# Physics 313, Extra Credit for Week #8

#### Due Nov 5, 2001, at 5 PM

Make an electromagnet.

This project may be done by teams of 1-2 individuals. The idea is to create an electromagnet, and then to figure out the dependence of the magnet's strength on the number of coils of wire around it.

You can make an electromagnet by wrapping wire around an iron (or nickel or cobalt) rod: small cylindrical items such as screwdrivers, portable radio antennas, pointers, nails or screws will all do the trick. Wrap wire around the rod, then connect the ends of the wire to a battery. When current runs through the wire, it induces a magnetic field in the rod.

Warning: your battery probably won't last long. Be sure to connect it to your wire only when you are ready to pick up paper clips, and disconnect it afterwards.

Task I Create an electromagnet. Verify that it will lift at least one paperclip. Describe your electromagnet, and draw a picture of it.

Task II Investigate the effect of different numbers of turns of wire around the rod. Use the same wire, but wrap varying amounts of it around the rod. Try to change the angle of the coils so that they always start at one end of the rod and terminate near the other. Make at least 4 different arrangements of wire, varying the number of coils by at least a factor of 10 from smallest to largest. For each arrangement, record the number of coils, and the largest number of paper clips the magnet can lift. You should link the clips together, and touch the electromagnet to the end of the last link in the chain. You may break some paper clips into fractions in order to increase the precision of your measurements.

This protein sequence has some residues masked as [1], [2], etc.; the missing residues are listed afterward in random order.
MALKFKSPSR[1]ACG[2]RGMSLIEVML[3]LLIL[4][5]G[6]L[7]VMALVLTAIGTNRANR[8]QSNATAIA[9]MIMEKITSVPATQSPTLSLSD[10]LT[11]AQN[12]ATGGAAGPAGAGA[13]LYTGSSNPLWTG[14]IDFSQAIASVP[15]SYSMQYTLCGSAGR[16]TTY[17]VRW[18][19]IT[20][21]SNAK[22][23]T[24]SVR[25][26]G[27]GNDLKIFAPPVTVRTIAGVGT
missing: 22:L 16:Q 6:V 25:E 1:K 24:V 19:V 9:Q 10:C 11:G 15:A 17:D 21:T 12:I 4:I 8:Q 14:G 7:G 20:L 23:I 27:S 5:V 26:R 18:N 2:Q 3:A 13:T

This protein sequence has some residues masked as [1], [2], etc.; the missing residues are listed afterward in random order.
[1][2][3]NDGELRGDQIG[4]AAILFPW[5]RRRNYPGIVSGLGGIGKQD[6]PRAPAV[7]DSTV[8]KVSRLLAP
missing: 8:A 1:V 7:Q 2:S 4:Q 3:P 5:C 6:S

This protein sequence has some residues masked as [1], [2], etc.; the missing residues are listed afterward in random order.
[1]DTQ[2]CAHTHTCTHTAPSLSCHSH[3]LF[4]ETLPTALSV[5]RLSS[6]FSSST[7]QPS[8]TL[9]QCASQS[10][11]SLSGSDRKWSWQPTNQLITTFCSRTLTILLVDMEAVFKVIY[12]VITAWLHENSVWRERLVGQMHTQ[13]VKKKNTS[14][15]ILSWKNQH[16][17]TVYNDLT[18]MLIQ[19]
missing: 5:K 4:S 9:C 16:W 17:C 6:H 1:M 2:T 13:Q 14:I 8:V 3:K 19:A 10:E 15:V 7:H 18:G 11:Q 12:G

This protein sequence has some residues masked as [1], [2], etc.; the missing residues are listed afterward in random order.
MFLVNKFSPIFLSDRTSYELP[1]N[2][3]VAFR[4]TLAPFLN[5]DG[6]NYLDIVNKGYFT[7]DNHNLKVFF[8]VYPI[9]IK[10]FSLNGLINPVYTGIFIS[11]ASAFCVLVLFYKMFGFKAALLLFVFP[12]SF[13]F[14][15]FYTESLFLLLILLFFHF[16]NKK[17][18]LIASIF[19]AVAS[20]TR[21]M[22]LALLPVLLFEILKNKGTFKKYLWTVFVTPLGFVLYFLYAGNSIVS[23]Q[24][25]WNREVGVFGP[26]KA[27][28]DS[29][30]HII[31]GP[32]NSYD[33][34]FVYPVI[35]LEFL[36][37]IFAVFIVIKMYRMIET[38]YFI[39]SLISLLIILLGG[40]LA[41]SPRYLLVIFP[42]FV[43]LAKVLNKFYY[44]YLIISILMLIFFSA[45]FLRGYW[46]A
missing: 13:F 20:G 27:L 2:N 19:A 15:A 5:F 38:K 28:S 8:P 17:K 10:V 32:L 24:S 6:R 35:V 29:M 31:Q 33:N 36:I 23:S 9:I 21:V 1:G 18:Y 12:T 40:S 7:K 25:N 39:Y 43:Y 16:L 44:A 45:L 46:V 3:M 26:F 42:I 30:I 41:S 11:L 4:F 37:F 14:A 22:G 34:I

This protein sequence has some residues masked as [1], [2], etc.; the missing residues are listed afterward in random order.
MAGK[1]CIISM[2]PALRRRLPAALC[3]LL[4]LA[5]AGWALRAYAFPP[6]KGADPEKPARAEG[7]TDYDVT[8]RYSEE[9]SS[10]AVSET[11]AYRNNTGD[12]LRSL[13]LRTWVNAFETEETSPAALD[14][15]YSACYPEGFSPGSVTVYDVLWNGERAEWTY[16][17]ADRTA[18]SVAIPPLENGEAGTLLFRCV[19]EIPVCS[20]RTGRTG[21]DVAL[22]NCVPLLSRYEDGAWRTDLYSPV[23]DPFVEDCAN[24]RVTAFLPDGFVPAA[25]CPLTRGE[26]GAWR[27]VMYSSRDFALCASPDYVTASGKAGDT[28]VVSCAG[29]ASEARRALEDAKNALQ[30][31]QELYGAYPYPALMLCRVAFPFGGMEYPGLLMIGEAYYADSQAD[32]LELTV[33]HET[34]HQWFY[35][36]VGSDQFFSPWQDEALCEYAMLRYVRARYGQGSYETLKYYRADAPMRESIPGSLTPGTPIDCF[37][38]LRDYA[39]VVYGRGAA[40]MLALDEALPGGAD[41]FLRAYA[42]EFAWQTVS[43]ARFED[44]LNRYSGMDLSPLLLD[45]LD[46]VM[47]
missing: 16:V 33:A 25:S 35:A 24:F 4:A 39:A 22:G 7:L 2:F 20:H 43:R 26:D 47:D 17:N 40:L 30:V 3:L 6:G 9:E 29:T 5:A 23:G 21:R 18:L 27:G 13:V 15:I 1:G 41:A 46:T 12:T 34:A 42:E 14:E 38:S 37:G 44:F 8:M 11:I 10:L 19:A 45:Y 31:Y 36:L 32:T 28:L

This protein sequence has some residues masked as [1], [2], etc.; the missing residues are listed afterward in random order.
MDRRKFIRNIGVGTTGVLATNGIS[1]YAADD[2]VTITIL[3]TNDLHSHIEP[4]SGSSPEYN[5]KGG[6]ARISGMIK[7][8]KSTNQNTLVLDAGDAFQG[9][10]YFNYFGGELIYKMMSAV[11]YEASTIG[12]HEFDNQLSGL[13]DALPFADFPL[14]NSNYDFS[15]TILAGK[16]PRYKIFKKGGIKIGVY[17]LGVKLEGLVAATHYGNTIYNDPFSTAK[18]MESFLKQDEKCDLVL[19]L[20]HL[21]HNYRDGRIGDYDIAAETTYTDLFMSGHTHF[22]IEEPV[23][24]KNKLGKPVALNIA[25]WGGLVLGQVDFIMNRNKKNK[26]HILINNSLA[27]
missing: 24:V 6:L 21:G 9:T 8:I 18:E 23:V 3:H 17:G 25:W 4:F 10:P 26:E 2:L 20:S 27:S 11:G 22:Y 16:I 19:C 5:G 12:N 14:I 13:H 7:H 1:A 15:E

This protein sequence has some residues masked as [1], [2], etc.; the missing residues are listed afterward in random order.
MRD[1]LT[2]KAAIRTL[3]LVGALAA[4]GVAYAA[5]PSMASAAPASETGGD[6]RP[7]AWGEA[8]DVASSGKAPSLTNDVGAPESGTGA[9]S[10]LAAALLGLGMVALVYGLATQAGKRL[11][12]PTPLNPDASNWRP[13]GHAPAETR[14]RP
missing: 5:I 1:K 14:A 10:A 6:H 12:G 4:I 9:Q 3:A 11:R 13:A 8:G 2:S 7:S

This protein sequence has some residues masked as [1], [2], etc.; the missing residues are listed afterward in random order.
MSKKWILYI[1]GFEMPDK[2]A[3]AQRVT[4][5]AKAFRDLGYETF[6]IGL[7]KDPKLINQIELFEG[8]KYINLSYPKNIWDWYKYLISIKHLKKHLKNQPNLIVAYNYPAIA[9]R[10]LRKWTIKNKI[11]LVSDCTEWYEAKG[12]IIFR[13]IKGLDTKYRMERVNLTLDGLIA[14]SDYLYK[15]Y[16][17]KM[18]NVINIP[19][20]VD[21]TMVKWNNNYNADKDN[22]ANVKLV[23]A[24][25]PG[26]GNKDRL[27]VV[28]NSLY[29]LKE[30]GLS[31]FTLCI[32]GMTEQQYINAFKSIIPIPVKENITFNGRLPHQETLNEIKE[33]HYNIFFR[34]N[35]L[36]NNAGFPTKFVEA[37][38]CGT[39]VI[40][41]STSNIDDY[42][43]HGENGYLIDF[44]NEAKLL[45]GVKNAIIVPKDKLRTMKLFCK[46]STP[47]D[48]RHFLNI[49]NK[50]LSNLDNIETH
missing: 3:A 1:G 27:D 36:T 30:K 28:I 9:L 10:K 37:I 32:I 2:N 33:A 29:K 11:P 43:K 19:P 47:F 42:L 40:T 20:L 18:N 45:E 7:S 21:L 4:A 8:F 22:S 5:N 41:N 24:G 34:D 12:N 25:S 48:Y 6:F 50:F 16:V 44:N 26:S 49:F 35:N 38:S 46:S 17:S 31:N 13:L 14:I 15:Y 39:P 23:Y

Plot the maximum lifted weight against the number of coils. Try to find a simple mathematical formula which roughly describes the magnetic force as a function of the number of coils.

Theoretically, what relationship do you expect? You may consider the electromagnet as a variety of solenoid.

Do theory and experiment agree? Discuss.